My Thoughts On Booking Agents
Booking agents. They have a hard job. They put together tours. They’re promised things and they promise things and favors are exchanged. They’re pushing an “act” or an “artist”.
A musical booking agent gets different artists OR may only have one artist. Usually they have more than a few. They book shows for said artist and try make some sort of tour out of it. A tour that makes some sort of geographical sense. You may have an anchor date in Kansas City on a Saturday in February.
An anchor date is usually a higher paying guaranteed gig. Something that you can really lock in. Maybe the talent buyer at the club is a big fan of the band and says “I’ll pay X amount of $ to get this band in February on a Saturday.”
Then the agent will contact the band or the manager of the band and relay the good news.
Now here’s where it gets tricky and creative and fun. It’s like a puzzle. The band and the agent knock their heads together and say “now we gotta route us from San Diego to Kansas City.”
There are so many factors involved here. These are just off the top of my head.
1. How many people are in the band?
2. Is the band dysfunctional?
3. Do they have longevity?
4. Have they played other markets from San Diego to Kansas City?
5. Do they have a publicist?
6. Is there a new record out?
7. Do they have a mailing list?
8. Are they drug addled drunks?
9. Will they have a meltdown on the road?
10. Will there be bad weather?
11. Are they a great live act?
12. Are there any bands they could open for in markets where they’re not as well known?
13. Are they getting any radio play?
Do they have a tour vehicle?
Do they have places they can crash at?
There are so many more questions. And in a different order. But this is what I think of right away. You’re trying to build a tour because you have this one date. Are all the members in it for the long haul?
You have to be kind of crazy to do this line of work.
When I was in The Rugburns and we started out playing shows I would drive around San Diego and look for bars we might possibly be able to play. Sometimes I’d drive around for hours on end and do reconnaissance missions. I’d be alone and I’d walk inside some smelly cigarette scented tavern and I’d look around and size up the joint. I’d belly up to the bar and order a beer and slowly make small talk with the barkeep. I’d fantasize about what it’d be like to have multiple gigs every night of the week. For me 4 gigs wasn’t enough. I wanted to play 7 nights a week and if you could throw in a Sunday brunch show too that’d be even better. 8 gigs a week!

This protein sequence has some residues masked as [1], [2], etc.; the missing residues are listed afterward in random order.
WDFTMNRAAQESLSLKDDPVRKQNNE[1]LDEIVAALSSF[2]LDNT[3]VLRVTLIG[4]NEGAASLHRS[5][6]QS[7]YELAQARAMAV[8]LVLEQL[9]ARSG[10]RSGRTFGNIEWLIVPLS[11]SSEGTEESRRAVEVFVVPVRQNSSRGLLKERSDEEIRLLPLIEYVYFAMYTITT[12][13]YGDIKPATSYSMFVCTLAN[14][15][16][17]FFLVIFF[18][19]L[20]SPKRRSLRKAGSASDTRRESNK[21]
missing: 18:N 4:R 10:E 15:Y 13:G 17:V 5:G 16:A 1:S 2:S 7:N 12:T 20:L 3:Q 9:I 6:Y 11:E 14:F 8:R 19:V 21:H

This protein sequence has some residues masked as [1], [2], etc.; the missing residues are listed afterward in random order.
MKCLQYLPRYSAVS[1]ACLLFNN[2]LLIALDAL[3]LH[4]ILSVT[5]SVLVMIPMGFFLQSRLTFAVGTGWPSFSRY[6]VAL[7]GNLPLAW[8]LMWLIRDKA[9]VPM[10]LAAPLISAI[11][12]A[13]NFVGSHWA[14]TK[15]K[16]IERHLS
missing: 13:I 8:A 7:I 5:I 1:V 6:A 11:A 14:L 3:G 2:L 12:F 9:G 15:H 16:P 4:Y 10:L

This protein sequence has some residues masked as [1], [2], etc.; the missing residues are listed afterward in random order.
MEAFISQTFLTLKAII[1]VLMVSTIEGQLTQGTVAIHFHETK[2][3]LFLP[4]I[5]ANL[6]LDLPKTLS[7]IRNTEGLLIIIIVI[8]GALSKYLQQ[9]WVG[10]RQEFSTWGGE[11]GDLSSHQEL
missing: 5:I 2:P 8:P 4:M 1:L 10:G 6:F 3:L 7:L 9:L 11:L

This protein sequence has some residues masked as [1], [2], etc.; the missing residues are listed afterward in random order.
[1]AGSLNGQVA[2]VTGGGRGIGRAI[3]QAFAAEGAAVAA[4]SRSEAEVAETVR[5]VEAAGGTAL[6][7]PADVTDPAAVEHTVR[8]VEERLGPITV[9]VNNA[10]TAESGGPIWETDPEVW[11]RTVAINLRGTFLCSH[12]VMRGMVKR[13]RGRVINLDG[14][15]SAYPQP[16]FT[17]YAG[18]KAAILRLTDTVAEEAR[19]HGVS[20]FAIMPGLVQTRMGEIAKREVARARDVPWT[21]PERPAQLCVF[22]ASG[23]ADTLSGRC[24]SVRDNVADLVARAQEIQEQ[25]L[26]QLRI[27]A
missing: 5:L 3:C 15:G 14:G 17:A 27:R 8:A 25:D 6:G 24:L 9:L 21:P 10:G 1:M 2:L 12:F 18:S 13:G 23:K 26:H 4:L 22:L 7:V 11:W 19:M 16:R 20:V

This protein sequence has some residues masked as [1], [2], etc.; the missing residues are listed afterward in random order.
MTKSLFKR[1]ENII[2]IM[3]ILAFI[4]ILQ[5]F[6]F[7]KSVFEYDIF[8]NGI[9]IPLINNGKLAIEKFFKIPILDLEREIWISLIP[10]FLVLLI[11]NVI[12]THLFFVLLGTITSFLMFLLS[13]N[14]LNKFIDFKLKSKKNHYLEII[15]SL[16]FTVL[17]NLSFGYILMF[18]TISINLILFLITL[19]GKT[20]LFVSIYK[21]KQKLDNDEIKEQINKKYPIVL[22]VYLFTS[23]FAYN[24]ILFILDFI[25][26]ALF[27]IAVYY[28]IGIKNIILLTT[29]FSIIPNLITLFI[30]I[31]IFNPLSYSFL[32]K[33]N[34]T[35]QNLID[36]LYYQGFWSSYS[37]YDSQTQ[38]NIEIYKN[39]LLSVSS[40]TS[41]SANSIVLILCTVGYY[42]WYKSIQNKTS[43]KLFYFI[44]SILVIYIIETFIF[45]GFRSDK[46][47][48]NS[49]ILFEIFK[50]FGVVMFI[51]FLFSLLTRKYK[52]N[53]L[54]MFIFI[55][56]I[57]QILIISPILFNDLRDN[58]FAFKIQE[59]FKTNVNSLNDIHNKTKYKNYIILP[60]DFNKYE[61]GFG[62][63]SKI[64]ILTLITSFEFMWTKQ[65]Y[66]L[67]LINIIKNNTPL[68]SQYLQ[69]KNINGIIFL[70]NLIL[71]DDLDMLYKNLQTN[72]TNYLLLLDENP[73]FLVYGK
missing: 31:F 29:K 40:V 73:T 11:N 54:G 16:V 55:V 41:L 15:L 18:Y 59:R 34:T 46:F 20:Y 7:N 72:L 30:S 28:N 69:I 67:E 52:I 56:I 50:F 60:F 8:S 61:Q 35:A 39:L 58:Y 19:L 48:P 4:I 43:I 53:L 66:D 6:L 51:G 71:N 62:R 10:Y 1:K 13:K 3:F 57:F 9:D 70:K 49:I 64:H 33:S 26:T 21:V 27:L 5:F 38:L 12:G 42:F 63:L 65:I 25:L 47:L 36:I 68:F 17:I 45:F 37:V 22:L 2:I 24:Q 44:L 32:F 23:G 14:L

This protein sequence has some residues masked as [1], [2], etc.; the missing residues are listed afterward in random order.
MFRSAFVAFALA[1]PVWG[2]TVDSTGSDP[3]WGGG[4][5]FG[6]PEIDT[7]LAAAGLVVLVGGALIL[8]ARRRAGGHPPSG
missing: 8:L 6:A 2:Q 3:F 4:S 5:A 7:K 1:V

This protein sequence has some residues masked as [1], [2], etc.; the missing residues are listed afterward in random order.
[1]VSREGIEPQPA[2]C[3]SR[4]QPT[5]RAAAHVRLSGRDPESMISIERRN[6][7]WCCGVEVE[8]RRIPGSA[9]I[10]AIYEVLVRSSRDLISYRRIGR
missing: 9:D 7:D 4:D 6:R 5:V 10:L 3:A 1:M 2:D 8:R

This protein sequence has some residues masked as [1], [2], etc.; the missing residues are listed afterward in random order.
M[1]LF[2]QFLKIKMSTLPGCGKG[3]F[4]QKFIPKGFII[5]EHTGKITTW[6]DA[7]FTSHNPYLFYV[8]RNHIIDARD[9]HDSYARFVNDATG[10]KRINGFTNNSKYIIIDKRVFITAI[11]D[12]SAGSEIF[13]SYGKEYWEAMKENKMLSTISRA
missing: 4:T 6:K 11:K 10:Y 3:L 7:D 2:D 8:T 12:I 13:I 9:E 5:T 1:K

I was obsessed. Still am.
To do this job at a high level you kind of have to be imbalanced. Moderation is a word that really isn’t gonna be in your daily vocabulary.
It’s not really a healthy vocation. It’s a nomadic lifestyle. A lifetime commitment. You’re never really gonna be satisfied. Now of course, there probably are people who are satisfied but I can only speak for myself. I always think I can do better.
I’m the guy who wakes up at 4am and can’t get back to sleep. My head is busy. It’s like a shaken up snow globe when I fall asleep. Everything is fuzzy.
But when I wake up I’m always seeing things more clearly. The snow globe has settled. That’s when I usually write songs.
But I’m also going over the show I played the night before. I’m usually thinking stuff like “You idiot. Why did you play THAT song after that other cooler one? That was a terrible segue. You could’ve done it so much better. And why did you say what you did? That was dumb. Cmon man! Do better.”
Then I’ll think “I can’t wait for tonight’s show. I’m finally gonna get it right. I’m so excited. Tonight’s the night.”
It’s not all negative thoughts it’s just that it’s what keeps me going. I’m in search of the perfect show and perfect song and it’s an ever elusive hunt. A rare tiger that no one has ever seen.
Anyways, back to booking agents. I’ve always admired their hustle. They’re the real stars that keep food in our bellies.
Like anything in life, some are good and some are bad.
Our first booking agent ever? Oh man. It was a super cool agency called Lobotomy Booking. They were based Seattle. I think our agent’s name was Robin. Or Robyn. She booked The Rugburns. Man she was awesome. She used to get us shows in Seattle at The Crocodile. I remember one time she called me and said “there’s this new band and they’re starting to get a good local following in Seattle. They’re really fun and I think it would be a great double bill if you guys came up and opened the show. It’ll be at The Croc. The band is called The Presidents Of The United States Of America.”
Man, what a fun show that was. I have no idea what year it was but I remember lots of people and lots of alcohol. Maybe some nudity on stage too.
I think our next agent was a cool hippie dude named Ryan. Maybe his agency was called Presence Productions? Can’t remember. All I know is he had fire sticks he would juggle and he’d always say “hey now! It’s Ryan.” He was a super nice fella and had his hands full with the likes of us. We were out of control. I remember one time he called up and said, “Hey now! The Dragonfly in Los Angeles has asked for you guys to open for Tommy Stinson of The Replacements.”